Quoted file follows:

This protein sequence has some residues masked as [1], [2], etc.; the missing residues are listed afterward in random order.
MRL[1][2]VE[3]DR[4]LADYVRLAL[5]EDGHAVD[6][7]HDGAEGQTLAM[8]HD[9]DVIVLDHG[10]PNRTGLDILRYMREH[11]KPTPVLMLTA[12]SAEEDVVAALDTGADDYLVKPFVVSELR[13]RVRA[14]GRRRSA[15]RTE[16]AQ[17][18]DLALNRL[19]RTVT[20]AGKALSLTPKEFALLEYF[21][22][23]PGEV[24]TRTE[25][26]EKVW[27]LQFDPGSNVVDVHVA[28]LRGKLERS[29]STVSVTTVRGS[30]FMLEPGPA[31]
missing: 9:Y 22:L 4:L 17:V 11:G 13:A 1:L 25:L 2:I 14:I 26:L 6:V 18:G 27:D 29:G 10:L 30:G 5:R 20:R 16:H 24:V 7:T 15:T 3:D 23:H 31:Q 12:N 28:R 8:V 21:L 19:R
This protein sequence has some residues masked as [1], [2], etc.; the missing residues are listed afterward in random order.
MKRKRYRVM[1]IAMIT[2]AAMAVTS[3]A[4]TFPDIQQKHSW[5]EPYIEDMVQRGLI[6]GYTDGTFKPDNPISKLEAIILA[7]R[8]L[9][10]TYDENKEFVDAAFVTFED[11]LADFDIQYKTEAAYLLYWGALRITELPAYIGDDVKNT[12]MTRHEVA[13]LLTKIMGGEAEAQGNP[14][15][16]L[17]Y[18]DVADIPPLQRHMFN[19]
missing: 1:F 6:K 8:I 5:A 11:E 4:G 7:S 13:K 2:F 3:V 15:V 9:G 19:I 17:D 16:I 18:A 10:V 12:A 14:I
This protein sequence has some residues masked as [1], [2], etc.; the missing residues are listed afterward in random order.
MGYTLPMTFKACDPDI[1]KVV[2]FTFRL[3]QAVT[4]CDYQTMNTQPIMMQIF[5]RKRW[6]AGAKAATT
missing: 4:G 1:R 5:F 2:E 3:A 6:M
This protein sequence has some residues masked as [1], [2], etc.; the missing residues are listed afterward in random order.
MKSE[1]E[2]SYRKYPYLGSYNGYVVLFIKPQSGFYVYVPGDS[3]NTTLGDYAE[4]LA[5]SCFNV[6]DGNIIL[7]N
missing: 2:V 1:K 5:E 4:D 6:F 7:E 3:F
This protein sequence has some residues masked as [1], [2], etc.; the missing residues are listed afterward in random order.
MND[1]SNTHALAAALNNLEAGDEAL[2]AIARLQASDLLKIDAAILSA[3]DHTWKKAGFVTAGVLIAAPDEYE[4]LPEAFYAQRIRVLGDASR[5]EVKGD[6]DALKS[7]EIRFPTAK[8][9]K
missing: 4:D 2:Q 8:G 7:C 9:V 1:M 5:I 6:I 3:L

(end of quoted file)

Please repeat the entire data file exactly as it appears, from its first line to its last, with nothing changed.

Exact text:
This protein sequence has some residues masked as [1], [2], etc.; the missing residues are listed afterward in random order.
MRL[1][2]VE[3]DR[4]LADYVRLAL[5]EDGHAVD[6][7]HDGAEGQTLAM[8]HD[9]DVIVLDHG[10]PNRTGLDILRYMREH[11]KPTPVLMLTA[12]SAEEDVVAALDTGADDYLVKPFVVSELR[13]RVRA[14]GRRRSA[15]RTE[16]AQ[17][18]DLALNRL[19]RTVT[20]AGKALSLTPKEFALLEYF[21][22][23]PGEV[24]TRTE[25][26]EKVW[27]LQFDPGSNVVDVHVA[28]LRGKLERS[29]STVSVTTVRGS[30]FMLEPGPA[31]
missing: 9:Y 22:L 4:L 17:V 11:G 13:A 1:L 25:L 2:I 14:I 26:L 6:V 18:G 27:D 29:G 10:L 30:G 5:R 20:R 16:H 24:V 7:T 15:T 3:D 23:H 31:Q 12:N 28:R 8:V 21:L 19:R
This protein sequence has some residues masked as [1], [2], etc.; the missing residues are listed afterward in random order.
MKRKRYRVM[1]IAMIT[2]AAMAVTS[3]A[4]TFPDIQQKHSW[5]EPYIEDMVQRGLI[6]GYTDGTFKPDNPISKLEAIILA[7]R[8]L[9][10]TYDENKEFVDAAFVTFED[11]LADFDIQYKTEAAYLLYWGALRITELPAYIGDDVKNT[12]MTRHEVA[13]LLTKIMGGEAEAQGNP[14][15][16]L[17]Y[18]DVADIPPLQRHMFN[19]
missing: 1:F 6:K 8:I 5:A 11:E 4:G 7:S 13:K 2:F 3:V 15:V 9:G 19:I 17:D 16:I 18:A 10:V 12:A 14:I
This protein sequence has some residues masked as [1], [2], etc.; the missing residues are listed afterward in random order.
MGYTLPMTFKACDPDI[1]KVV[2]FTFRL[3]QAVT[4]CDYQTMNTQPIMMQIF[5]RKRW[6]AGAKAATT
missing: 4:G 1:R 5:F 2:E 3:A 6:M
This protein sequence has some residues masked as [1], [2], etc.; the missing residues are listed afterward in random order.
MKSE[1]E[2]SYRKYPYLGSYNGYVVLFIKPQSGFYVYVPGDS[3]NTTLGDYAE[4]LA[5]SCFNV[6]DGNIIL[7]N
missing: 2:V 1:K 5:E 4:D 6:F 7:E 3:F
This protein sequence has some residues masked as [1], [2], etc.; the missing residues are listed afterward in random order.
MND[1]SNTHALAAALNNLEAGDEAL[2]AIARLQASDLLKIDAAILSA[3]DHTWKKAGFVTAGVLIAAPDEYE[4]LPEAFYAQRIRVLGDASR[5]EVKGD[6]DALKS[7]EIRFPTAK[8][9]K
missing: 4:D 2:Q 8:G 7:C 9:V 1:M 5:I 6:I 3:L